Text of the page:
John Osborne, Dean of Arts and Social Sciences, Carleton University
The Roman Forum stood at the heart of the ancient city, replete with temples, basilicas, and numerous other buildings, both public and private. But visitors to the city in the 19th century describe it as a cow pasture, devoid of habitation. This talk will explore what happened to the Roman Forum in the centuries after the emperors moved to Constantinople, and responsibility for the upkeep of the city slowly devolved from the state to the Christian church, in the person of Rome’s bishop, the pope. What was the effect of this transformation on the physical space at the centre of the city? And how long did the Roman Forum remain in use before it fell into decay?
John Osborne is a medievalist and cultural historian, with a special focus on the art and archaeology of the cities of Rome and Venice in the period between the sixth and thirteenth centuries. His numerous publications cover topics as varied as the Roman catacombs, the fragmentary mural paintings from excavated churches such as San Clemente and S. Maria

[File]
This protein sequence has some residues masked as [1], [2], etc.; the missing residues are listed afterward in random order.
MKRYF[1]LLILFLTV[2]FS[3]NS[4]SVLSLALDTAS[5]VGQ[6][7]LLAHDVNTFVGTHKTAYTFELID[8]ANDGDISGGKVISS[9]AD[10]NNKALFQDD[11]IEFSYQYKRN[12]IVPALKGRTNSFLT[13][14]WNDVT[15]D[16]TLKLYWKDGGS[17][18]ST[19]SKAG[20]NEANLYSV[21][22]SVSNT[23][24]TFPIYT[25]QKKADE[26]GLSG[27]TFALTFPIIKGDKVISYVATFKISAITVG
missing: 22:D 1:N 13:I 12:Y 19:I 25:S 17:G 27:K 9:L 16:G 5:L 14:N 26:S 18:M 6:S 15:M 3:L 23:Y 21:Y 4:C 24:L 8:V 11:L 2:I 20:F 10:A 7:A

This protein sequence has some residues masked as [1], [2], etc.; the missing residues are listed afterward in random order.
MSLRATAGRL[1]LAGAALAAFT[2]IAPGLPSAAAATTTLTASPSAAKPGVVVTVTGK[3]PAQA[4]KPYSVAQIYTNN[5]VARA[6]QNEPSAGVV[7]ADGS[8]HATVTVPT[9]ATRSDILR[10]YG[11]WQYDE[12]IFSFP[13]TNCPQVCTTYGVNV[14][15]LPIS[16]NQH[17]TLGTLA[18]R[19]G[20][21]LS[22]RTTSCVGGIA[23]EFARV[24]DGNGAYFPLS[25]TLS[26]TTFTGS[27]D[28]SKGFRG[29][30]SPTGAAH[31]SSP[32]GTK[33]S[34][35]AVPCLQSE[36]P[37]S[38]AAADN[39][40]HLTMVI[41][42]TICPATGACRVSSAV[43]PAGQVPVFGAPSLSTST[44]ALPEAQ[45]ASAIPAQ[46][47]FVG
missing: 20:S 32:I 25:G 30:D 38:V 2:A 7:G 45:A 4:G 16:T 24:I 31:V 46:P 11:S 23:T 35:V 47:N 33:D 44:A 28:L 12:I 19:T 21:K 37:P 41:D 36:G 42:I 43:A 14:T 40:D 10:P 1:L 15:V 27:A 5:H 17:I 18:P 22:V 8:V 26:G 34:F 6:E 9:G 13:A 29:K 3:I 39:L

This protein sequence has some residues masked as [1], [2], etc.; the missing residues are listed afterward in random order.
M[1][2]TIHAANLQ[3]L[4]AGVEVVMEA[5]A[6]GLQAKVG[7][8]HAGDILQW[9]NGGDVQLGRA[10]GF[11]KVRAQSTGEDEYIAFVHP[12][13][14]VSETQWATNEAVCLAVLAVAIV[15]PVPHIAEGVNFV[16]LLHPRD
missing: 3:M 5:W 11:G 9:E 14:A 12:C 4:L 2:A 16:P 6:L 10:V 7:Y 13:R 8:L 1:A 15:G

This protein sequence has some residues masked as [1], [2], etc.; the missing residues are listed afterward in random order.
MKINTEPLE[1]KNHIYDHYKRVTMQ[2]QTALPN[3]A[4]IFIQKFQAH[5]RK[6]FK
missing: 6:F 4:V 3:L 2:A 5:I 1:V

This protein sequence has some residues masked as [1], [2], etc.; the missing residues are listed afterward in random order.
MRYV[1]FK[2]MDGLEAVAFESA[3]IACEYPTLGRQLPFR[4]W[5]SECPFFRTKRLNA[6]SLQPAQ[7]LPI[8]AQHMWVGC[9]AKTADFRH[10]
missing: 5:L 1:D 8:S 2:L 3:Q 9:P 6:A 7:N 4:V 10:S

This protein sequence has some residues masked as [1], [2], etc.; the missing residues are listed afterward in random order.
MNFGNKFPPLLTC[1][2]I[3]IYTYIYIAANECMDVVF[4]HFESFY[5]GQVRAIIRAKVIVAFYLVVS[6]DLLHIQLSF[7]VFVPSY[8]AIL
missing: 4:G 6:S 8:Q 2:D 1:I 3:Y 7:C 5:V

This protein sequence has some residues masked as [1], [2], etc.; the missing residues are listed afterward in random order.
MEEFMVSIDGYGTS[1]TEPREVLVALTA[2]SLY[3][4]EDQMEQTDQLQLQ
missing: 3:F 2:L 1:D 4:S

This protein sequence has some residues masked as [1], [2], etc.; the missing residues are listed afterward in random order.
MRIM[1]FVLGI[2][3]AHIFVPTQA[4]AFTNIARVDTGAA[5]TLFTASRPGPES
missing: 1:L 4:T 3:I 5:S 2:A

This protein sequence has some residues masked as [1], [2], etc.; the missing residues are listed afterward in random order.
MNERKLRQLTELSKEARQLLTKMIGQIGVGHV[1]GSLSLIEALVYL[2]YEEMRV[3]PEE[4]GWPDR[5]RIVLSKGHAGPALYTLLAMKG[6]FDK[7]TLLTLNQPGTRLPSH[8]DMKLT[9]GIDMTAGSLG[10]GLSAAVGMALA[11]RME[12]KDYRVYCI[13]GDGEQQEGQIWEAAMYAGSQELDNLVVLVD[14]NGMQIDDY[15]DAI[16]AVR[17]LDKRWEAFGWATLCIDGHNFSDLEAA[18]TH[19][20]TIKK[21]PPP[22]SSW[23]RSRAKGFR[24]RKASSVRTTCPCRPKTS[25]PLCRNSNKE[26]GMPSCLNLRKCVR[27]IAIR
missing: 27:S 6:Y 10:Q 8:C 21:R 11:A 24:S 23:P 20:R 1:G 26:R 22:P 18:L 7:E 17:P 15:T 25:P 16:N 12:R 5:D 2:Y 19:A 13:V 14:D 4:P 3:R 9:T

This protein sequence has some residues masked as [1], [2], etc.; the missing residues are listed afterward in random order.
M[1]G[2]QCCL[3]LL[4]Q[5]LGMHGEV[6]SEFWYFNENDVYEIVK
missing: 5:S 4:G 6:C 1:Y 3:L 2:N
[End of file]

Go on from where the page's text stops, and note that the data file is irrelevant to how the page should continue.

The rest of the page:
Antiqua, the decorative program of the church of San Marco in Venice, 17th-century antiquarian drawings of medieval monuments, and the medieval understanding and use of Rome’s heritage of ancient buildings and statuary. He is also interested in problems of cultural transmission between Western Europe and Byzantium. A graduate of Carleton University, the University of Toronto, and the University of London, he has held faculty and administrative positions at the
University of Victoria (1979-2001) and Queen’s University (2001-2005), and is currently Dean of the Faculty of Arts and Social Sciences at Carleton. Promoted to the rank of full professor in 1989, he has held visiting fellowships at Corpus Christi College, Cambridge; the Istituto Ellenico di Studi Bizantini, Venice; and the Dumbarton Oaks Center for Byzantine Studies, Washington. In 2006 he was elected as an Honorary Fellow of the British School at Rome.